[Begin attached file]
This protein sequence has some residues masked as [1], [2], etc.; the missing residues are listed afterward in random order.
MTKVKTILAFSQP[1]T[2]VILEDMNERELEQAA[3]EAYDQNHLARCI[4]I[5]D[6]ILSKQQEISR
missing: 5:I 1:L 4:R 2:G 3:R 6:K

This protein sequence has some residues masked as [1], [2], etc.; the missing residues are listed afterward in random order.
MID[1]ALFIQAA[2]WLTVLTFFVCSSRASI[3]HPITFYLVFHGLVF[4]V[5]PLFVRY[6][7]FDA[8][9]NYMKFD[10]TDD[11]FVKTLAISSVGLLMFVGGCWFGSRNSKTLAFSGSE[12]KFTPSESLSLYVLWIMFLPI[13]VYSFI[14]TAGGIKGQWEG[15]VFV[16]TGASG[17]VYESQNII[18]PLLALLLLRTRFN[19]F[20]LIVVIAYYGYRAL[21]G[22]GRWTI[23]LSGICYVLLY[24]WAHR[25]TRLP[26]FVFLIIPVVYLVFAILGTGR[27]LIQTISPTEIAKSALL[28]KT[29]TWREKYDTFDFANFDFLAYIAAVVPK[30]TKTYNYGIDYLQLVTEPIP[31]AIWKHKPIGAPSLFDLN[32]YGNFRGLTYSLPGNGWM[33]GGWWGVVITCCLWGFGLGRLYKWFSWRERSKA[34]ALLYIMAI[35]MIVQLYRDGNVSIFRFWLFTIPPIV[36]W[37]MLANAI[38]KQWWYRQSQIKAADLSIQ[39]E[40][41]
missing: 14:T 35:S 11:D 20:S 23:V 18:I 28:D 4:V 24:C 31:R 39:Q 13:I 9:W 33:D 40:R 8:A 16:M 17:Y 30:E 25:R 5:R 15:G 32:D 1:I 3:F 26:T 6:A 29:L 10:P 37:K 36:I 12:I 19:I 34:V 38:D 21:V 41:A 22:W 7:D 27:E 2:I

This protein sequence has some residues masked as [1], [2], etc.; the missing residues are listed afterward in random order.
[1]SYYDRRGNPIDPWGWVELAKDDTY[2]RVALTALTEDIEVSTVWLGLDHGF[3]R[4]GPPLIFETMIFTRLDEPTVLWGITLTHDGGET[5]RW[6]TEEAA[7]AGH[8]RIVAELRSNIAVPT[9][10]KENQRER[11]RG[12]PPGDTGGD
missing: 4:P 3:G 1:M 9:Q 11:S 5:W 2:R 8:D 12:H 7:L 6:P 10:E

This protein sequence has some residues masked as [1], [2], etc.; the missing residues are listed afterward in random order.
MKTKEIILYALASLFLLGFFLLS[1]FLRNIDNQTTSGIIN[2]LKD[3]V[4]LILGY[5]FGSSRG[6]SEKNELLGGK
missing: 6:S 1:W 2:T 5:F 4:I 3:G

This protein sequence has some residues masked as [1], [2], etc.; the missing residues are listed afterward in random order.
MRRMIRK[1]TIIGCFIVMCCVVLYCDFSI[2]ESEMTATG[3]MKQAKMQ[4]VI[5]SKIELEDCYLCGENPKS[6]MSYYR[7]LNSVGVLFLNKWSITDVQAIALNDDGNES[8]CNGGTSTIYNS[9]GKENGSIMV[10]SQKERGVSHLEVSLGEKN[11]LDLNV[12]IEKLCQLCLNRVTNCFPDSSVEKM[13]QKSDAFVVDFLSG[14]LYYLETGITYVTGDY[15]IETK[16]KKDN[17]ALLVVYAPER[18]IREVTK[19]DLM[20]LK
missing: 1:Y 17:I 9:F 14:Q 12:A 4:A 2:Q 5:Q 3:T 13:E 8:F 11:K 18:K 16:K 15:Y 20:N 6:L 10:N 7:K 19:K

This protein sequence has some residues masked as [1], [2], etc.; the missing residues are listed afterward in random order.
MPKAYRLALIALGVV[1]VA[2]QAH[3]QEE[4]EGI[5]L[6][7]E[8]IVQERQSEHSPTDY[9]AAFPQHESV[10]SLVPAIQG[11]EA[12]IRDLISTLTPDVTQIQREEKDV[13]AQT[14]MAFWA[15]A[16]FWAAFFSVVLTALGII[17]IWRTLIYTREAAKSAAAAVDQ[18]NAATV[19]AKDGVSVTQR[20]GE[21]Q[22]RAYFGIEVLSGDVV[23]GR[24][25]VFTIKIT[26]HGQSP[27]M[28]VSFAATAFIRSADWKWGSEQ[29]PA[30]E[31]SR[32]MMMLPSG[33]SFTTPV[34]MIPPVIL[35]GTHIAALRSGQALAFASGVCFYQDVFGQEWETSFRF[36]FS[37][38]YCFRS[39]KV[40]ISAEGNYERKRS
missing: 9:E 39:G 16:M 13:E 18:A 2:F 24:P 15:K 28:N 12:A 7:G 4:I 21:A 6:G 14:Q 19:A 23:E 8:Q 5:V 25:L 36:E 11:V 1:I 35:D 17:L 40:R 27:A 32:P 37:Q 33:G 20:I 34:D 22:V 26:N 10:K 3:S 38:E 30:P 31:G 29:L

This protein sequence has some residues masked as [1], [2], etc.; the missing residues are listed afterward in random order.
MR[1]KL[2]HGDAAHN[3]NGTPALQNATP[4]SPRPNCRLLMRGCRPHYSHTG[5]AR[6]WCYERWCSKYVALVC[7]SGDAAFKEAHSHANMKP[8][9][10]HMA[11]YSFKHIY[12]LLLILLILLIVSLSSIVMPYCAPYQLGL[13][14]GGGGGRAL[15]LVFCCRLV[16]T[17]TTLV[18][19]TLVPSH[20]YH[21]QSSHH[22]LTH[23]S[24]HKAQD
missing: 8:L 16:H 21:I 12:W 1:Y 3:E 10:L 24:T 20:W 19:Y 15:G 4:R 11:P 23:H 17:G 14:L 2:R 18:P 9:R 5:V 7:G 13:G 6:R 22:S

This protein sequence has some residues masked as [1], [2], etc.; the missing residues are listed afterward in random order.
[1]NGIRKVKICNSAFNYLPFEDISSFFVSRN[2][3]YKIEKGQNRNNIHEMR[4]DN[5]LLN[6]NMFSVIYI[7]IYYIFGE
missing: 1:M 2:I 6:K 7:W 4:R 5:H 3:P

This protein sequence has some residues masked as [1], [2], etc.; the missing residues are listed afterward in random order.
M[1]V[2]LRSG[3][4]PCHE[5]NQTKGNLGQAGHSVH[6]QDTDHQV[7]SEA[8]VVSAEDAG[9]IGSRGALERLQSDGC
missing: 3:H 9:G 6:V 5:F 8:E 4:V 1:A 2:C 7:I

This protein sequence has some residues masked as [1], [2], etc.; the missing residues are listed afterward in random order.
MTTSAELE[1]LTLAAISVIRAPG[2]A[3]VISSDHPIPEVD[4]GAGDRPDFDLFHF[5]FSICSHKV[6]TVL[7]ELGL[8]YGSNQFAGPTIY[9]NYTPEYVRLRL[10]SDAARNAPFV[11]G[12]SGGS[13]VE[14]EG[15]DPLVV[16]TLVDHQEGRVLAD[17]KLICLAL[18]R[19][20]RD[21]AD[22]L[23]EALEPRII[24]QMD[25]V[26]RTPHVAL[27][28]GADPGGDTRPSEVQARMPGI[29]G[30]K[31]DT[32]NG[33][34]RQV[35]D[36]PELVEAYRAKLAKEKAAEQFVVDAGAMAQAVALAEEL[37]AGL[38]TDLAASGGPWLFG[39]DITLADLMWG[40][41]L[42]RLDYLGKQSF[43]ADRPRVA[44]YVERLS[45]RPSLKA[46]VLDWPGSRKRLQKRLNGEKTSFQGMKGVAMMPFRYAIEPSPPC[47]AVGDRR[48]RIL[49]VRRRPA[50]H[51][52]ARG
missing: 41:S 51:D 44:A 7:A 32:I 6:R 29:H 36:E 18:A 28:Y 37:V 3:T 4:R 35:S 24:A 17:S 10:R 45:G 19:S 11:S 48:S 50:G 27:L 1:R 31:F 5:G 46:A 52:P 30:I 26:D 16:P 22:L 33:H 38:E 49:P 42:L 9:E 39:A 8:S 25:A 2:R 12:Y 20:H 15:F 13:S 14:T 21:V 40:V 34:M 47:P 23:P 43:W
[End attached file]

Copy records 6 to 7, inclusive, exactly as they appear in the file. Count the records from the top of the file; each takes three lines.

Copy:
This protein sequence has some residues masked as [1], [2], etc.; the missing residues are listed afterward in random order.
MPKAYRLALIALGVV[1]VA[2]QAH[3]QEE[4]EGI[5]L[6][7]E[8]IVQERQSEHSPTDY[9]AAFPQHESV[10]SLVPAIQG[11]EA[12]IRDLISTLTPDVTQIQREEKDV[13]AQT[14]MAFWA[15]A[16]FWAAFFSVVLTALGII[17]IWRTLIYTREAAKSAAAAVDQ[18]NAATV[19]AKDGVSVTQR[20]GE[21]Q[22]RAYFGIEVLSGDVV[23]GR[24][25]VFTIKIT[26]HGQSP[27]M[28]VSFAATAFIRSADWKWGSEQ[29]PA[30]E[31]SR[32]MMMLPSG[33]SFTTPV[34]MIPPVIL[35]GTHIAALRSGQALAFASGVCFYQDVFGQEWETSFRF[36]FS[37][38]YCFRS[39]KV[40]ISAEGNYERKRS
missing: 9:E 39:G 16:M 13:E 18:A 2:F 24:P 15:K 28:N 12:A 7:G 4:I 21:A 6:G 14:Q 19:A 23:E 8:Q 5:V 25:L 36:E 11:V 1:I 35:D 17:L 40:R 27:A 32:P 37:Q 33:G 20:I 34:D 22:V 26:N 10:K 3:S 38:E 30:P 31:G 29:L

This protein sequence has some residues masked as [1], [2], etc.; the missing residues are listed afterward in random order.
MR[1]KL[2]HGDAAHN[3]NGTPALQNATP[4]SPRPNCRLLMRGCRPHYSHTG[5]AR[6]WCYERWCSKYVALVC[7]SGDAAFKEAHSHANMKP[8][9][10]HMA[11]YSFKHIY[12]LLLILLILLIVSLSSIVMPYCAPYQLGL[13][14]GGGGGRAL[15]LVFCCRLV[16]T[17]TTLV[18][19]TLVPSH[20]YH[21]QSSHH[22]LTH[23]S[24]HKAQD
missing: 8:L 16:H 21:I 12:W 1:Y 3:E 10:L 24:T 20:W 19:Y 15:G 4:R 11:P 23:H 17:G 14:L 2:R 18:P 9:R 5:V 7:G 13:G 6:R 22:S